September 11th, 2013
The Comics Journal Website is composed of a number of phantasmagorical pages, some of them ordered as blog posts, others as columns or interviews or features, all of them dedicated to an art of uncertain value.
Wars have been fought over the best way to define this paper-thin phenomenon, many of them on previous incarnation of the Comics Journal site. On quiet Sunday afternoons in the early 2000s gangs of rabid comics scholars could often be found tossing verbal molotovs back and forth: are comics sequential art, made compelling by the gaps between images, or is any attempt to define a medium based on what it *doesn’t* contain doomed to folly? Does this alleged art form have its roots in ancient tapestry or arcane graffiti? Are stories that strain to make childhood fantasies relevant for adult consumers really that much worse than stories that are at pains to distance themselves from the same fantasies?
Which is to say: Do you prefer Dan Clowes or the Sex-Men?
Mickey Maus or Krazy Kat?
You could catch many notions while trawling the endlessly, depthless sea of these online arguments, but no matter how long and hard you toiled you would be hard pressed to find a convincing definition of comics that didn’t fall back on the tautological – no one knows what comics are, but everyone trusts that they will know them when they see them.
First off, the word “muslim” is never implied. Second, the terrorists aren’t real. They are cartoons based loosely on the fact that there are people on this planet who will kill you because you don’t believe in their imaginary god. Again, they are CARTOONS. It’s complete fantasy. So, your last line about “justification for the depiction of terrorists” really makes no sense. Are you a censor? Depiction of what exactly? They aren’t real to begin with. The key phrase in your ridiculously reactionary statement is “having not read it”.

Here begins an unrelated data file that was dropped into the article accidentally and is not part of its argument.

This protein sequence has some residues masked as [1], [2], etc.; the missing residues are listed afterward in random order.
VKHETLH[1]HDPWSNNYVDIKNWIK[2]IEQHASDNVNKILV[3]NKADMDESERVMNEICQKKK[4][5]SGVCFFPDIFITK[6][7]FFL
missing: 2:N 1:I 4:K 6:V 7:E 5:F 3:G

Indie cartoonist Jason Karns there, responding to a question about whether or not his small press comic Fukitor was as “insanely racist” as it looked. Here we see Karns displaying a sort of thinking that transcends Keats’ “negative capability”, tending instead towards a sort of unfathomable emptiness – the ability to hold a jumble of seemingly contradictory ideas in one’s head without grasping the implications of any of them.
And what sort of work does such an ability lead to?
Work that looks a little bit like this, apparently:
September 15th, 2012
Not: Night of the Weirwolf
Do you remember that Wolverine story where he goes all edgy and kills some superheroes, and the only ones he in fact murders are disabled or gay? It was written by staunch defender-of-women / rape profiteer Mark Millar. Is this like that? Or is this latest casual extermination of the bald, wheelchair-bound one something different, serious, and maybe even Real this time?
Whatever – it’s clearly a great time to be killing off your disabled characters Marvel.
(Are you actually going to sit there and say ‘Hey smartarse he got his legs back and working again this time? Are you actually going to do that? Are you going to deny that Charles Xavier is disabled? Did he bring a wig back from space with him this time too?)
June 17th, 2012
How good can a story be before its bad aspects are excusable?
The Talons Of Weng-Chiang is notable for many things — it’s the last story for Philip Hinchcliffe as producer (and he let the show go so far over budget to make it a good one that the budget was slashed for future series…), it’s the last story that David Maloney ever directed for the show, it’s one of Robert Holmes’ best scripts — but there are two things that make it especially notable — the blatant racism, and the terrible special effect of a rat